In terms of resources and capabilities, what type of strategic contributions do the individual companies bring towards the group’s overall business model?

In the beginning there were three companies when the group was formed. The first one was RopeQuip from Mordrect, which was a traditional wholesale provider to sling shops such as Hendrik Veder. The company also sold wire ropes for general industry like agriculture and automotive. The second one was European Rope Services in Mordag. Aside from its wholesale capacity, the company also provided extra added value from its wire rope production capabilities. Hendrik Veder specialized in heavy lift for customers such as Heerema and Saipan, where the commissioning and decommissioning of rigs often required our slings for the jobs. Only by combining those three, were we able to serve a broad range of customers spanning heavy lifting to light slings and all types of wire ropes.

Now in 2015, we’ve more or less completed the integration, now branded as the Hendrik Veder Group. We’re now looking at expanding our business in offshore and maritime, especially in these days where offshore is a little bit difficult considering the oil prices. Our business in Stavanger, Norway is growing on the maintenance and OPEX side. 50 percent of our business is wholesale related and the other 50 percent is end user production related—both primarily encompassed in offshore and maritime. Every year this composition has remained relatively constant, but we’re looking to shift slightly more towards end users. At the same time, we still see a lot of opportunities to market our wire rope and fibre rope in other general industries such as construction, agriculture, mining, and forestry.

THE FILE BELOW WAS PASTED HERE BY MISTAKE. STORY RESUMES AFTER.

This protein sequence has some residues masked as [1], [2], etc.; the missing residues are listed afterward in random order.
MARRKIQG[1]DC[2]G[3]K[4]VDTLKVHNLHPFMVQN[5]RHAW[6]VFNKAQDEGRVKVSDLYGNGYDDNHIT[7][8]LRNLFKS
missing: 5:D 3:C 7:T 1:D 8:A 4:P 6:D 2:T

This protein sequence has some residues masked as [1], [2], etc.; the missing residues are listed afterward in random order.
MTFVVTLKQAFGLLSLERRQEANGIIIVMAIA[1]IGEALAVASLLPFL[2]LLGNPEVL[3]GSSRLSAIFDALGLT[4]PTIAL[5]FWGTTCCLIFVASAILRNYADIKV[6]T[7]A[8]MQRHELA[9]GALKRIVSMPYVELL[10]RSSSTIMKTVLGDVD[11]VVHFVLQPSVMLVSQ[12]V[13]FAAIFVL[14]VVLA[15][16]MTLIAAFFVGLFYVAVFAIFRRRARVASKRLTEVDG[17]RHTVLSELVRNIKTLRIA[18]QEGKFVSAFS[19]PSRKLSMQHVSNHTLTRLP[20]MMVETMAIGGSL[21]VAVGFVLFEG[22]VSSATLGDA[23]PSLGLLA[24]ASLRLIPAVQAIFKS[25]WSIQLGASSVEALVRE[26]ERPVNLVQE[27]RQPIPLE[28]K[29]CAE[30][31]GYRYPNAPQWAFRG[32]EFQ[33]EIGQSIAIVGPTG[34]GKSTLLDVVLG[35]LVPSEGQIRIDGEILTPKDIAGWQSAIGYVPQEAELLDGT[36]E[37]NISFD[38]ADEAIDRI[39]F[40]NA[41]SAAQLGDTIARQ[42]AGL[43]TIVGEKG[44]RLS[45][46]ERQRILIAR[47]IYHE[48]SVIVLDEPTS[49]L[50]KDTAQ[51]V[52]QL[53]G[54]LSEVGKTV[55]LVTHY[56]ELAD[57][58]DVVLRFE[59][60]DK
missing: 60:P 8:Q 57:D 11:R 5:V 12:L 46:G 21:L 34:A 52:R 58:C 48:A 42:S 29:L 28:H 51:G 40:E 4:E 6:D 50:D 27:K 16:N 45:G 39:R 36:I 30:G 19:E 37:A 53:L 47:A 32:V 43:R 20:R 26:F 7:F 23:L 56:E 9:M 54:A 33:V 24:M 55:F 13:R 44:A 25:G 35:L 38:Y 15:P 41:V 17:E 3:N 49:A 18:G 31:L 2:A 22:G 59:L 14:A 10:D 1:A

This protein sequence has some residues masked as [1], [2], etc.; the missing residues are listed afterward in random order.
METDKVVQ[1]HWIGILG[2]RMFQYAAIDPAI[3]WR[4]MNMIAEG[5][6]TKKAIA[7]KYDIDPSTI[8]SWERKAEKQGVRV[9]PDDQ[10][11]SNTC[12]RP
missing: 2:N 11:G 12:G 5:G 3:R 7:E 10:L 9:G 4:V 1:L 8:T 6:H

How is the group’s focus segmented across various geographic regions?

For the heavy lifting business, our focus is Northern Europe. Looking at the competition, we are one of the three major players, next to Franklin Offshore and United Offshore. Among the three, we dominate the Northwest European market. For wholesale, we are covering all of Europe and parts of Africa, with sales offices in places such as Romania, Poland, Germany, and France to name a few. But I think there are still a lot of growth possibilities in the areas we’re currently active in, especially in Northern Germany, specifically Hamburg and Bremen, where there is a lot of maritime activity.

Speaking more broadly to industry dynamics, the sector is currently experiencing a slump in oil prices, forcing many players to look at more internal cost-cutting initiatives in hopes of unlocking value. To this end, why is Hendrik Veder the ideal partner for wire rope solutions, as opposed to what some of your competitors in the market can offer?